Rapids Software Testing

As some of you know, I’m in the process of creating an Exploratory Testing workshop. It’s been a bit of a wild adventure, but hey, I’m clinging tightly to my oars as I hurtle down the rapids of ET adventure.

Have you ever been white water rafting? I have, and here’s a tip, don’t bother going if there is a drought.

Trust me, I learned the hard way on the Tully River in North Queensland. Tully is one of the wettest populated towns in Australia with an average annual rainfall exceeding 4000 mm (13.1 ft).

But not the year I went. I went when there was a drought and the water levels on the river had dropped.While the day’s outing was great fun, it never reached the hair raising exhilaration that I had anticipated.

It can be a bit like that in testing I guess.  If you want to have fun and be challenged, it helps to go where the water is deep.

Well I’m in deep testing water and I’m loving it! A day doesn’t go past where I’m not motivated to learn more and to challenge myself. To hell with the life jackets, watch me go!

Why? Because I’m learning something that is fundamental to any tester.

I’m learning how to teach  testing.

Precisely, I’m learning how to teach testing through Socratic Examination. This means, that I’m learning to ask the questions, pose puzzles and push students to struggle through testing principles so they come to a better understanding.

If this style sounds familiar, its because James Bach is teaching me this stuff. Its all part of this new coaching program which I’m aligning myself with. I will also be collaborating with him on a book he’s writing on the topic.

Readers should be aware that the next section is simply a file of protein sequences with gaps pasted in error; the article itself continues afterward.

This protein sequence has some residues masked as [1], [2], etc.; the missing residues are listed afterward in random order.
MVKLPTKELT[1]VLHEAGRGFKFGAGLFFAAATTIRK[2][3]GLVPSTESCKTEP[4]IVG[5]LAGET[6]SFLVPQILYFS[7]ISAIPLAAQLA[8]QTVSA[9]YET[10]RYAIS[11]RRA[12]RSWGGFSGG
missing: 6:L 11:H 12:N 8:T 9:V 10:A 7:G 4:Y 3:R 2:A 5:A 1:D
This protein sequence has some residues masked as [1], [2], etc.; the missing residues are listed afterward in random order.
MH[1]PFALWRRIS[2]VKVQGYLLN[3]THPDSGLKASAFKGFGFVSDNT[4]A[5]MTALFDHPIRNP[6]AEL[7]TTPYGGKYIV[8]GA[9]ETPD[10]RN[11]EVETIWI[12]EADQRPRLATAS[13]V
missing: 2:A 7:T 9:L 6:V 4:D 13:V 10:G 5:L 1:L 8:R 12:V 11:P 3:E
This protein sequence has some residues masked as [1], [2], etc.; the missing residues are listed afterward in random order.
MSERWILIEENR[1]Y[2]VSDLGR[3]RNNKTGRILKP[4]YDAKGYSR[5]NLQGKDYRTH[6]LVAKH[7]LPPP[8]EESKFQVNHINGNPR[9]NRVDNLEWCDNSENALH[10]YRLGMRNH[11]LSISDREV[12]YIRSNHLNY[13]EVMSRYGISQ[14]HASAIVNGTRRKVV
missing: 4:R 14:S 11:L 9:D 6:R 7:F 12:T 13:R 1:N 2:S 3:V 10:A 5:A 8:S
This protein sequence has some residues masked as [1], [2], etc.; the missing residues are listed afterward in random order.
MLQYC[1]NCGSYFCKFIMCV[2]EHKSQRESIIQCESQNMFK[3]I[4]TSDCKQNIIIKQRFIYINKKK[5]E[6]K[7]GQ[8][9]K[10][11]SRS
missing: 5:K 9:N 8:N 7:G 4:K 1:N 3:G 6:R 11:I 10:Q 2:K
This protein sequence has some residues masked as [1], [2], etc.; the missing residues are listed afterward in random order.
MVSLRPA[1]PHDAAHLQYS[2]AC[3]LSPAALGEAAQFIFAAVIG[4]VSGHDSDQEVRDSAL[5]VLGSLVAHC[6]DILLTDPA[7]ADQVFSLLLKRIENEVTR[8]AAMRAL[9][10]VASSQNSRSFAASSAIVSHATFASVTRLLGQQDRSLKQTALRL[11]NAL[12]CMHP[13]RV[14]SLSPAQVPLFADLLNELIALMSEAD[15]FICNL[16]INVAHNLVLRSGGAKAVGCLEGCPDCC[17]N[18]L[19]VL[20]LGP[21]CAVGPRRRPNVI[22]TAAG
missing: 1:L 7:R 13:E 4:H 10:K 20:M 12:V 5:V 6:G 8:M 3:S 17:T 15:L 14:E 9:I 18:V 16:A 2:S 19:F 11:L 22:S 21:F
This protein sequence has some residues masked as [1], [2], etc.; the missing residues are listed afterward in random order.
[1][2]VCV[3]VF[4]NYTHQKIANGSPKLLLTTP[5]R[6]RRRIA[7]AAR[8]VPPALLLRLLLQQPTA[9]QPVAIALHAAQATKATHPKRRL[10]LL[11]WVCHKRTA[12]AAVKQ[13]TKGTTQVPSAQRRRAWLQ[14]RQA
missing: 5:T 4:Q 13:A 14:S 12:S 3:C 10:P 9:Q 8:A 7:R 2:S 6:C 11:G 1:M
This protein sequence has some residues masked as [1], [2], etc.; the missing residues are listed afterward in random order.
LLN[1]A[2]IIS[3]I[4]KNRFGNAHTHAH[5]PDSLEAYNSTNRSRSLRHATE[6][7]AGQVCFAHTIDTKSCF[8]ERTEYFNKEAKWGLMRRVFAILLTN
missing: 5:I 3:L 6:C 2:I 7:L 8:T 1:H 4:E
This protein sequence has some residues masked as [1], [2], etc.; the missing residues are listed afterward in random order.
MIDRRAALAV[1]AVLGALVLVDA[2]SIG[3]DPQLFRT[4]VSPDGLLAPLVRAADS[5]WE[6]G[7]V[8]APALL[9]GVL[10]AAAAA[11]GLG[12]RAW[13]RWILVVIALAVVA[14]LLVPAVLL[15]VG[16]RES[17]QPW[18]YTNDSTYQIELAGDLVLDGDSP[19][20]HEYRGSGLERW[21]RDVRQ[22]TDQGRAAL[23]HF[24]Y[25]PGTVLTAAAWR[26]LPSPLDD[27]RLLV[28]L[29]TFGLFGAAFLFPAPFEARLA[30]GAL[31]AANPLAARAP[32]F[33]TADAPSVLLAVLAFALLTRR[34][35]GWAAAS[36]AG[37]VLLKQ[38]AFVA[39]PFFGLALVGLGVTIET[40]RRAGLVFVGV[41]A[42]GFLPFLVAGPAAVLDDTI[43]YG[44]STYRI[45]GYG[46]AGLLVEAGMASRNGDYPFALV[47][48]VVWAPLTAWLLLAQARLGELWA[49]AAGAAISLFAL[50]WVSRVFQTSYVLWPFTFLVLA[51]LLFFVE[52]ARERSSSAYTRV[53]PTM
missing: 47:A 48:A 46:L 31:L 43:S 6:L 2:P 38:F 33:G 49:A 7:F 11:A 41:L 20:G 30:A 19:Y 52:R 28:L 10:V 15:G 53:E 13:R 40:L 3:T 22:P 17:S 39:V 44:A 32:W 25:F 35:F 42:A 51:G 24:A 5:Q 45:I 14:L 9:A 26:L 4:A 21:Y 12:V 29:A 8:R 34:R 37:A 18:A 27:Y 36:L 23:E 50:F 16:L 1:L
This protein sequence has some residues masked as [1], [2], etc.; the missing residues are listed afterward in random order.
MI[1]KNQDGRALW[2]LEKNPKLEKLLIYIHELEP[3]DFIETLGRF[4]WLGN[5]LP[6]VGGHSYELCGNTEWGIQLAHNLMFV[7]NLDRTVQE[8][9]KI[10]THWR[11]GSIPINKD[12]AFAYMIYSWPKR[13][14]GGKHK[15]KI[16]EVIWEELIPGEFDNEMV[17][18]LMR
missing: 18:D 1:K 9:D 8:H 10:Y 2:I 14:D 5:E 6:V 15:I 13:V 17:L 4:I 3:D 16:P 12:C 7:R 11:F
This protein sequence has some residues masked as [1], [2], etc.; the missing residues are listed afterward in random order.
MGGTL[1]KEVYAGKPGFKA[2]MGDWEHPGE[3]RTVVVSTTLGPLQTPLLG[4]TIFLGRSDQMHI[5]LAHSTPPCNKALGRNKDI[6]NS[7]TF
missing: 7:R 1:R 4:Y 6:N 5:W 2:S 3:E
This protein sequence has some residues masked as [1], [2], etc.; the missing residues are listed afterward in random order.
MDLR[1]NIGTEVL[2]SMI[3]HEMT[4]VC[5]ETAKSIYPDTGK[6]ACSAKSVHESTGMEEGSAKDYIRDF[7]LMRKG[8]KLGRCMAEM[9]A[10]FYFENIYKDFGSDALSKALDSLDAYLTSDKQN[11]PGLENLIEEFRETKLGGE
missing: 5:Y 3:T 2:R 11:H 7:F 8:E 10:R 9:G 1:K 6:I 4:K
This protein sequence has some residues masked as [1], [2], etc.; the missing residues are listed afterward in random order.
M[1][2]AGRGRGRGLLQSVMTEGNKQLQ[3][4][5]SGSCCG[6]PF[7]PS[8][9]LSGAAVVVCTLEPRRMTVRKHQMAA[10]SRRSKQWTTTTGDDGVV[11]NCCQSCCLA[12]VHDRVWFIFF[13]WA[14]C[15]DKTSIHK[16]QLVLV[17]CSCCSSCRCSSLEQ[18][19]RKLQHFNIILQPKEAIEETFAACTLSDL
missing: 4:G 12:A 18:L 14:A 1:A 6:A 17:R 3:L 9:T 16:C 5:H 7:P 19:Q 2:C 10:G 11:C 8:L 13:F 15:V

My experience on learning to teach suggests to me that this book is much needed. Practice is key to being a good teacher, but having a few strategies and heuristics to guide you along the way is essential too. This book will go some way to demonstrate that.

So what have I learned so far?

Lesson 1: A Mental Model

When working with a testing exercise you need a mental model of what you are aiming to teach.

Its not an easy task. There is no one strategy or model that fits all students. All students differ in their learning needs and in temperament. what works for one person, may not be suitable for the next, yet your mental model needs to cater for each individual.

You need to know your outcome, and where you are taking the exercise and still allow the student capacity to explore and come to some learning outcome.

I’ve noticed that James starts his coaching sessions with a mental test. He uses that to observe a tester’s thinking. He then frames his coaching session around a key thought or lesson, allowing  the tester to explore, yet always bringing them back to the intended final outcome.